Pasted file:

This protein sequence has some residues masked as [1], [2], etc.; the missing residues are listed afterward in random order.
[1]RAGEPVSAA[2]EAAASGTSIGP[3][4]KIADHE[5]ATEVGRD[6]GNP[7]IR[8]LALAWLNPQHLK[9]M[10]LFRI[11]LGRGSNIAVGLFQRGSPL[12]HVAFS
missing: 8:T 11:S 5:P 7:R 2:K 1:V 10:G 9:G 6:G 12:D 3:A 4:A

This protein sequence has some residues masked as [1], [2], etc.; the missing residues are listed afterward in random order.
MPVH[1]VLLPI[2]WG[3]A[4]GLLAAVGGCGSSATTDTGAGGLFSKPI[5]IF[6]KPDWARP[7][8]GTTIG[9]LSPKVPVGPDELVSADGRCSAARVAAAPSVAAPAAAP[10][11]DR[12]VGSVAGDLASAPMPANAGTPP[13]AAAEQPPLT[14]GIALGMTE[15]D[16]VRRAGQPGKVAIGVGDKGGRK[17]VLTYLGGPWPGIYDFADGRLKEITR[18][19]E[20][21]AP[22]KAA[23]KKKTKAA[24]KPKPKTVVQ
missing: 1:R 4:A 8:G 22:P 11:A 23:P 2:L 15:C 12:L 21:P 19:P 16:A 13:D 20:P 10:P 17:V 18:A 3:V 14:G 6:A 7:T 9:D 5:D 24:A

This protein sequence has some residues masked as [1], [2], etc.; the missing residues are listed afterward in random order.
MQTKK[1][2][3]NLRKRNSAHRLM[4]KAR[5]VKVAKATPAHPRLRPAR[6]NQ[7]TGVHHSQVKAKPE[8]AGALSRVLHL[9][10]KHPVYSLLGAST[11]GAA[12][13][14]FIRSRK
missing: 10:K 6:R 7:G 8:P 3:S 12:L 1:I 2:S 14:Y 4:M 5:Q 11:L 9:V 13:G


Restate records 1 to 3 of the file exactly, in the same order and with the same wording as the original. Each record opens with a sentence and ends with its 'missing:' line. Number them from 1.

This protein sequence has some residues masked as [1], [2], etc.; the missing residues are listed afterward in random order.
[1]RAGEPVSAA[2]EAAASGTSIGP[3][4]KIADHE[5]ATEVGRD[6]GNP[7]IR[8]LALAWLNPQHLK[9]M[10]LFRI[11]LGRGSNIAVGLFQRGSPL[12]HVAFS
missing: 8:T 11:S 5:P 7:R 2:K 1:V 10:G 9:G 6:G 12:D 3:A 4:A

This protein sequence has some residues masked as [1], [2], etc.; the missing residues are listed afterward in random order.
MPVH[1]VLLPI[2]WG[3]A[4]GLLAAVGGCGSSATTDTGAGGLFSKPI[5]IF[6]KPDWARP[7][8]GTTIG[9]LSPKVPVGPDELVSADGRCSAARVAAAPSVAAPAAAP[10][11]DR[12]VGSVAGDLASAPMPANAGTPP[13]AAAEQPPLT[14]GIALGMTE[15]D[16]VRRAGQPGKVAIGVGDKGGRK[17]VLTYLGGPWPGIYDFADGRLKEITR[18][19]E[20][21]AP[22]KAA[23]KKKTKAA[24]KPKPKTVVQ
missing: 1:R 4:A 8:G 22:P 11:A 23:P 2:L 15:C 12:L 21:P 19:P 16:A 13:D 20:P 10:P 17:V 18:A 3:V 14:G 6:A 7:T 9:D 5:D 24:A

This protein sequence has some residues masked as [1], [2], etc.; the missing residues are listed afterward in random order.
MQTKK[1][2][3]NLRKRNSAHRLM[4]KAR[5]VKVAKATPAHPRLRPAR[6]NQ[7]TGVHHSQVKAKPE[8]AGALSRVLHL[9][10]KHPVYSLLGAST[11]GAA[12][13][14]FIRSRK
missing: 10:K 6:R 7:G 8:P 3:S 12:L 1:I 2:S 14:Y 4:M 5:Q 11:L 9:V 13:G